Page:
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A New Command

April 24, 2016

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Easter 5                                                       Grace & Trinity Lutheran Churches                             17 April 2016                                               Wichita, Kansas

+Jesu Juva +


John 13:31-35 (Optional Gospel)


Leave it to Jesus to say it. And He does. “A new commandment I give you, that you love one another. Even as I have loved you that you also love one another. By this all men will know that you are my disciples if you have love for one another.”


What’s incredible is when Jesus speaks these words. It’s on the night He was betrayed. Arrested. Then as soon as you can say “Bob’s your uncle,” Jesus would be kangaroo courted and crucified on the cross. Earlier that night Jesus did the unthinkable. He stooped down to do servant work. Washed the feet of His disciples. He came to serve – not to be served. Then Jesus gave them everything He had: His very death and life, His own Body under the Passover bread and His own Blood under the Passover cup. He spoke of His coming glory – that God would be glorified in Him. “Where I am going, you cannot come,” He declared – speaking of His sacrificial, atoning death on the cross.


What love! More than anyone could ever expect or imagine. Jesus loves them to death on the cross. Having loved them Jesus then speaks this mandate: “Love one another as I have loved you. In the same way that I have served you, gave myself to you, laid down my life for you, so you are to love one another.” This is His mandate for you too, His church. You are His baptized disciples too.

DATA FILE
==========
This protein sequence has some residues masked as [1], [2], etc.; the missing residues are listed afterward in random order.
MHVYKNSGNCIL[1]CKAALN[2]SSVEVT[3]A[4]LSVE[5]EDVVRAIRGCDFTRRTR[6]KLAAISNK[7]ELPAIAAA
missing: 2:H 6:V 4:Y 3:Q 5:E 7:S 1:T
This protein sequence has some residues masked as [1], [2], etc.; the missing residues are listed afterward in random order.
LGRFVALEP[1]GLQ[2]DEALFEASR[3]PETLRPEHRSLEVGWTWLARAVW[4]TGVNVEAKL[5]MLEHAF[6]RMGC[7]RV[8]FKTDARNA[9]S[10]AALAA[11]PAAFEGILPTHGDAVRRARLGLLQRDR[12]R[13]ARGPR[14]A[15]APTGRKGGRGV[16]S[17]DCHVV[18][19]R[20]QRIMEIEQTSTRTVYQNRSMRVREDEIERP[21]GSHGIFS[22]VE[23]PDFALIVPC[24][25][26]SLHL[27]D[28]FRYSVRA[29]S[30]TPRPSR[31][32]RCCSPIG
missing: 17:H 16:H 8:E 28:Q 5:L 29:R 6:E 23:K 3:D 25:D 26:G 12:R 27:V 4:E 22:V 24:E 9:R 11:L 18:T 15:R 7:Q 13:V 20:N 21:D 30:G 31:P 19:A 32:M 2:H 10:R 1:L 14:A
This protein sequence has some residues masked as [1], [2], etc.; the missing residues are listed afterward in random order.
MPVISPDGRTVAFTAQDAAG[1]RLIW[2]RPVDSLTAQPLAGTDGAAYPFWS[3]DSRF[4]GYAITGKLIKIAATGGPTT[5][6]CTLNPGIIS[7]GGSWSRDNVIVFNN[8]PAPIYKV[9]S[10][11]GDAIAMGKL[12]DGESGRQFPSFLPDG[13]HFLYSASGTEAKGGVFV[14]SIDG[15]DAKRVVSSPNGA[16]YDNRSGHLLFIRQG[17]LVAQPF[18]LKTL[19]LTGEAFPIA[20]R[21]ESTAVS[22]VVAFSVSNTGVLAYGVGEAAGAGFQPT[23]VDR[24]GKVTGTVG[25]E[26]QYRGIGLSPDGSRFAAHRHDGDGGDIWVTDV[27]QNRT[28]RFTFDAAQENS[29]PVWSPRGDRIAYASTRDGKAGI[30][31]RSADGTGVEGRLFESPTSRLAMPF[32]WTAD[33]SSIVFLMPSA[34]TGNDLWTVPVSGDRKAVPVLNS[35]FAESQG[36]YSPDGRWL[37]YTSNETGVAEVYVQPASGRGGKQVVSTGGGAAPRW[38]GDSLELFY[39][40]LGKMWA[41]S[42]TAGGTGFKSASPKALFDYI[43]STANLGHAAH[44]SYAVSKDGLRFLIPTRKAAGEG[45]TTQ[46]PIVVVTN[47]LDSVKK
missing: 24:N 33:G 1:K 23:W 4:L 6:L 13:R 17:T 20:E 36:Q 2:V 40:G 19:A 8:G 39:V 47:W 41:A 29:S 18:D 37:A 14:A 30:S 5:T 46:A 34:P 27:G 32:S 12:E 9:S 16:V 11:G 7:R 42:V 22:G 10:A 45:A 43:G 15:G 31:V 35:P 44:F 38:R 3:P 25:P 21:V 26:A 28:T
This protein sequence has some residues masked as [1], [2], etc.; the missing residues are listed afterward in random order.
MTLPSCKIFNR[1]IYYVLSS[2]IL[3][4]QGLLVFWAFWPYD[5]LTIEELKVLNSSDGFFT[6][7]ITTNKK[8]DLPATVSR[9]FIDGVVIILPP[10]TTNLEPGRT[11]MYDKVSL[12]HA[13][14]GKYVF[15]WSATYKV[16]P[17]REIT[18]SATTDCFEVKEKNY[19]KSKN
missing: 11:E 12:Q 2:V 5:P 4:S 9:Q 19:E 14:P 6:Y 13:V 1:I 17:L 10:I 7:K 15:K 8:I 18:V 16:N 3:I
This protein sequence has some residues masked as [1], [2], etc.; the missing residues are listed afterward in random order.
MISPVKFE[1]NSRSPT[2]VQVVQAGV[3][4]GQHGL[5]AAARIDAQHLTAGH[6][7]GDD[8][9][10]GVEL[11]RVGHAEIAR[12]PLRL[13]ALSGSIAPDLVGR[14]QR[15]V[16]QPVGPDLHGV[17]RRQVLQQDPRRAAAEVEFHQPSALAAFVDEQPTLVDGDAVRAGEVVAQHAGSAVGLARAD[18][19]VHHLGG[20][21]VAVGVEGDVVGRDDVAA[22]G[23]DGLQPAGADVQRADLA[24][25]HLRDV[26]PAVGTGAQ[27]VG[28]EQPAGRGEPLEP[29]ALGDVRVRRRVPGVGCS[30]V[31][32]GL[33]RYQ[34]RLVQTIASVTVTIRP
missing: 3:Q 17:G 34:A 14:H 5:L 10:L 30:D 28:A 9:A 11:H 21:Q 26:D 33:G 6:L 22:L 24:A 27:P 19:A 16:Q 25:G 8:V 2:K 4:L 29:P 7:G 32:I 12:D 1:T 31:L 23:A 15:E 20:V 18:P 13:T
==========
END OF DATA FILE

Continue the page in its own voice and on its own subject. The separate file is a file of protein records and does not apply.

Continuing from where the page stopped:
But first things first. Jesus’ love comes first. That’s what makes this commandment “new.” Nothing new about love. Love is the old commandment. “Love is the fulfilling of the law.” “Love your neighbor as yourself” which assumes that you … LOVE YOURSELF. If you don’t love yourself, how can you love your neighbor as yourself?


But Jesus’ new mandate does not begin with you and your love but with Him and His love. God the Father loves you in Jesus. He sent Jesus to be the atoning sacrifice for your sin. Jesus came out of love for you. While you were loveless and unlovable. Therefore, “Love one another as I have loved you.” Again, Jesus’ love is before yours. His love FOR YOU is the “new” is this command.


Jesus knows His disciples and you. He knows your heart. Prone to arguing, envy, bickering over who is the greatest. Who gets the seat of honor. Who is in the charge. Opinionated and passionate people. Egotistical. Self-centered. Worried about yourself instead of others. Jesus knows that. YET HE LOVES THEM AND YOU! He washes their feet. Give them a place at His table. He washes you in holy Baptism. Welcomes you to the Lord’s Supper. “Love one another as I have loved you.”


The love of which Jesus speaks is more than fond feelings. More than “being nice.” This is a love that transcends feelings. It is a love that reaches out to people who are difficult to love. Love for the unlovable. Love for the enemy. Love for those that want to hurt you or who have hurt you in the past.


You love with the love of Christ when you are patient and kind with others. Putting to death jealousy, ambition, and boasting. Putting to death pushiness and pettiness. Not insisting on having our way. Willing to let others have their way. Putting to death irritableness and resent. Putting up with other’s shortcomings and weaknesses. Not rejoicing in what is wrong but rejoicing in the truth. Speaking the truth in love even if that speaking brings great personal cost. Love means that you will bear all things. Believe all things. Hope all things. Endure all things. For no other reason than that is how God in Christ loves you.


This is precisely what you want to do. And such love can only happen when Jesus gets between all of us so that we can love one another through Him. Without Jesus getting between us, we would destroy each other. Why? Well, it’s simple, your pride, your desire to get even, selfishness – in short – your sin – keeps you from seeing one another as objects of love. Yes, sin is the barrier that gets in the way of love.